Keep checking back to our blog for many more bridge features! Do you have a favourite bridge in the world? Please post your thoughts or photos in the comments below. If you are looking for help to design and install a bridge on your property, don’t hesitate to contact our experienced team today.

Written by The Bridge Lady (Regina)

Bridge Focus: Brooklyn Bridge

Bridges in the News – Brooklyn Bridge

There are more than 2,000 bridges in and around New York City. Some, of course, are better known — and more expensive — than others.

Brooklyn Bridge: The Eighth Wonder of the World

When the Brooklyn Bridge opened in May of 1883, it was an engineering achievement dubbed “The Eighth Wonder of the World,”.

The notorious and corrupt Boss Tweed — the man who opposed the creation of the early pneumatic subway system — loved the idea of a bridge between Manhattan and Brooklyn, which were still two different cities back then. In fact, he was so interested that he racked up $65,000 of bribes to get the $1.5 million of bonds issued to back the massive undertaking.




Of course, Tweed wasn’t just involved in the project out of the goodness of his heart — he wanted to skim some money off the top, like he usually did with public works projects. Construction began in 1869, but Tweed was arrested in 1871 — though his devious plans seemed almost a harbinger of bad things to come.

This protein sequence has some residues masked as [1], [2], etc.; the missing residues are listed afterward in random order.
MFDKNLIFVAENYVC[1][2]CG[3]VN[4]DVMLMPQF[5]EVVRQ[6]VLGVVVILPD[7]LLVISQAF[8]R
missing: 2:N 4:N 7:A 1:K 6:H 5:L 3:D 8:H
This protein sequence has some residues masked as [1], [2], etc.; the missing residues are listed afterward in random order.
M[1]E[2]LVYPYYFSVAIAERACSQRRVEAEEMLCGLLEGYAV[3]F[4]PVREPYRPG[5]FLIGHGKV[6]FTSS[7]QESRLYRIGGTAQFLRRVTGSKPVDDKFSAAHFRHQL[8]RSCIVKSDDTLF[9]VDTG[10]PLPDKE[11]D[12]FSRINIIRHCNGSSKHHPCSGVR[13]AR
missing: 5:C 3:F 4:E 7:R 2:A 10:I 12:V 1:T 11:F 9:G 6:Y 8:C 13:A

In the course of construction, somewhere between 20 and 30 men died, including the bridge’s designer, John Roebling. After his foot got crushed between pilings and a boat, the German engineer had some toes amputated and later died of tetanus before construction even began. His 32-year-old son took over the job, but later became partially paralyzed from a bad case of the bends — acquired during the dangerous pressurized construction process — and had to let his wife oversee the rest of the construction.


The Brooklyn Bridge, shown here in 2016, claimed between 20 and 30 lives during the construction process in the 1800s.

It was the world’s longest suspension bridge when it opened in 1883, and there was a parade with an hour-long fireworks display to celebrate. Though it’s free today, the Brooklyn Bridge originally cost a penny to cross by foot, a nickel by horse and a dime by wagon.